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New Zealand poor on sustainability, UC law lecturer says

New Zealand poor on sustainability, UC law lecturer says

May 24, 2013

New Zealand’s reputation as a clean green beautiful country is in danger of being exposed as fraudulent, a University of Canterbury (UC) lecturer says

New Zealanders are better at saving wild nature than they are at sustainable management and living in environmentally responsible ways, UC law lecturer David Round says.

Round will be giving a public lecture at UC next Wednesday (May 29) about taking sustainability more seriously. For details see: http://www.canterbury.ac.nz/wiw/

``I would like to argue that New Zealand still has a rare opportunity to be sustainable and indeed just be able to survive in a world heading for general calamity. But we have to start thinking very seriously about how we should live. We must not be spellbound by the rhetoric of left or right, environmentalists or developers. We need to ask some hard questions and answer them seriously.

``The Resource Management Act was certainly a step up from the previous legislation. But it has been diluted and amended by all governments in the intervening years.

``That may have been inevitable for various reasons, such as the discovery of unexpected legal issues within the act and the completely unexpected horrendous bureaucracy, delays and expenses that have given it such a bad name.

``The RMA was written in a different era, when the growing poverty and desperation of the present just did not exist. Just a generation ago, resources still seemed to be abundant and we could still believe that prosperity and environmental soundness were perfectly compatible.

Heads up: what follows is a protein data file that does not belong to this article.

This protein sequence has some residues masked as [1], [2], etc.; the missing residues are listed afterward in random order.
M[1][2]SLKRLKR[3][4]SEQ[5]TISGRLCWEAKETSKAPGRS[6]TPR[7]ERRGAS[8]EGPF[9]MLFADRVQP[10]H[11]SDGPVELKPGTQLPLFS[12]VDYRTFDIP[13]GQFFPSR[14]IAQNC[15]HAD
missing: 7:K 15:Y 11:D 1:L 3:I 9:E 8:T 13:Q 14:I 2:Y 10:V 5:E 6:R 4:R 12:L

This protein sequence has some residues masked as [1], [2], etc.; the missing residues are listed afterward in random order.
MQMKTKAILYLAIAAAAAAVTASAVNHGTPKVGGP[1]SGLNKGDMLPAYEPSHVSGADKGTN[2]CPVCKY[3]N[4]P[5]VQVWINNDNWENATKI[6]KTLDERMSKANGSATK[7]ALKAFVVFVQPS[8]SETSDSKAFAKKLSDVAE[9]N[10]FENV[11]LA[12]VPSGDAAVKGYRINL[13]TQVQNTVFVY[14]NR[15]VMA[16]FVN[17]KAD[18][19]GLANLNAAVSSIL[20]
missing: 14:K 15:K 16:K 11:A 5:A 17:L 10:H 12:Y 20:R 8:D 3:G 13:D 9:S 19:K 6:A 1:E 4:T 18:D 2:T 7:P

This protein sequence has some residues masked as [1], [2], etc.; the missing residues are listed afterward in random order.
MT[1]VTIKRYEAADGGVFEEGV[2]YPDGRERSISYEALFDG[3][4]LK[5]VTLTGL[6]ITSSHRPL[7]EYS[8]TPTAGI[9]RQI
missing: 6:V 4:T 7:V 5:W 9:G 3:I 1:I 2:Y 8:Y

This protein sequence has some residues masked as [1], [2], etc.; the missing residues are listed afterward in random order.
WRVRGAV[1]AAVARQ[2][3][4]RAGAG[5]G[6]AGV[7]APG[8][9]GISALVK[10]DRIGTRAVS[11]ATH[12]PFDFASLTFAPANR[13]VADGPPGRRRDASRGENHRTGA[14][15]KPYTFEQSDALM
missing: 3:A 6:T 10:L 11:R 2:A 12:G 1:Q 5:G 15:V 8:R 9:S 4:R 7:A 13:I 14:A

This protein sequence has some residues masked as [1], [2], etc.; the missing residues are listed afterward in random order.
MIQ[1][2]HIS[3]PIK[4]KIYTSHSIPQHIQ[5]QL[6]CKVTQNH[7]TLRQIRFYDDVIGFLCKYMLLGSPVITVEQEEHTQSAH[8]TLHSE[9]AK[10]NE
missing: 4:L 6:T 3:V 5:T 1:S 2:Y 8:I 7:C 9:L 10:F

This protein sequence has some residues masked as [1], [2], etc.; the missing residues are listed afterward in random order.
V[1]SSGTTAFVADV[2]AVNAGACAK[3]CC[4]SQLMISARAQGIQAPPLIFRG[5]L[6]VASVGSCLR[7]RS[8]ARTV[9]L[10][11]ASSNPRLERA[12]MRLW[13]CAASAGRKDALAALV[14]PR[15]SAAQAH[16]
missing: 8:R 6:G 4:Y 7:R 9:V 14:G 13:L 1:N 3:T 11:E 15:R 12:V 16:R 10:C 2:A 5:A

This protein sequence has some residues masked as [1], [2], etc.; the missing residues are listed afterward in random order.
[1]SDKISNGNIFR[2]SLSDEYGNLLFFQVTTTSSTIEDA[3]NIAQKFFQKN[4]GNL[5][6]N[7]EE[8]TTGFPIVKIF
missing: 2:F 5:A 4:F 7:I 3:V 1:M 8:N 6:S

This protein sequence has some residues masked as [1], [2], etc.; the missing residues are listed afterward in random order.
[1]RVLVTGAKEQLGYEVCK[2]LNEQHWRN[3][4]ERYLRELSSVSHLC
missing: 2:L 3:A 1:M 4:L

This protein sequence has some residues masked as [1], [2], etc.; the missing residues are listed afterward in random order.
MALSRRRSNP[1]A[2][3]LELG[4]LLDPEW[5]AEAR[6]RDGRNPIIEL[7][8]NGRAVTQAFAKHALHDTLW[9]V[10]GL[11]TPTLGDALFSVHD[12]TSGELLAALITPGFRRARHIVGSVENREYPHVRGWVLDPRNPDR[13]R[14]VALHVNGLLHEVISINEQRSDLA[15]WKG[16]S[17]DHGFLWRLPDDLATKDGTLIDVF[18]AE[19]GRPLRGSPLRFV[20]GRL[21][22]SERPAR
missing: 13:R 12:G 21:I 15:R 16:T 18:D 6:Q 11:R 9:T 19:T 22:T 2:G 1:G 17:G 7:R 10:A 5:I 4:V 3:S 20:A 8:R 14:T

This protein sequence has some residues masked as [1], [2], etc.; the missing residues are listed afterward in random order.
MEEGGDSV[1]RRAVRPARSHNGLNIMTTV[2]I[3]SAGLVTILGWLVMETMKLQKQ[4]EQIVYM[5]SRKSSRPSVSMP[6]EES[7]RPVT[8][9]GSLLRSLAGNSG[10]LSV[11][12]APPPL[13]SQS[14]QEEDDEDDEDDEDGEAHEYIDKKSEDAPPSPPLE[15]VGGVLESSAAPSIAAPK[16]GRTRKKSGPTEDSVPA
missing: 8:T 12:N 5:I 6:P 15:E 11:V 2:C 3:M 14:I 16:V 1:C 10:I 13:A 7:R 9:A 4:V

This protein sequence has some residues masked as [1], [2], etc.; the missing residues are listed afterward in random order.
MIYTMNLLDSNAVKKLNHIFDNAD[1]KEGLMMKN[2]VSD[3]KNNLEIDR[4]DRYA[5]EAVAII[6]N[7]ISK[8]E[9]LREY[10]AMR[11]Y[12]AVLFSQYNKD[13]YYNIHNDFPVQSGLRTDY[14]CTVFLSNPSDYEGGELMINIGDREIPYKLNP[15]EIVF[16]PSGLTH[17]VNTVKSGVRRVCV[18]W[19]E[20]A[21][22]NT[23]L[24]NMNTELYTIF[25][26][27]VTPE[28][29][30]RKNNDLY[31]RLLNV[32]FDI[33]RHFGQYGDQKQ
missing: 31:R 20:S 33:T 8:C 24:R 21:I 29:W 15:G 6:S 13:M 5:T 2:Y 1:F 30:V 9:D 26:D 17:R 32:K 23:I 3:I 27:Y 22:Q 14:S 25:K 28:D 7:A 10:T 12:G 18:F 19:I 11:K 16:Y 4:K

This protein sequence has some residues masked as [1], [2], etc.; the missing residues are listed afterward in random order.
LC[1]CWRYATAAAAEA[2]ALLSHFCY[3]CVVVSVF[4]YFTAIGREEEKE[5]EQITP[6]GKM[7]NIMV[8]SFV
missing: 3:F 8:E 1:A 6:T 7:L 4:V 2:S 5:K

``We are now rather more hard-pressed. The fundamental problem is that our environmental law is all shaped as controls and limitations on human action and human freedom and human property. It goes against the grain of our social and economic organisation and is fated to struggle. We are in a progress trap,‘’ Round says.

A sustainable society should have certain features such as decentralisation, subsidiarity, closeness to land, a certain population size and agreement on certain values.

The purpose of sustainable management in the RMA is actually a gigantic platitude, which everyone can agree with because it is fundamentally meaningless, he says.

``It is a motherhood and apple pie list of all good things, both social and environmental. It has been argued that this is a fundamental flaw with the whole concept of sustainability.

``Our understanding of sustainability has the danger that it casts us as the managers in charge of the world, responsible for ensuring that it can carry on. New Zealand’s 100 percent Pure reputation is only possible because we are a comparatively recently-undiscovered country with a comparatively small population, but we are going down a well-worn path,’’ Round says.

ENDS

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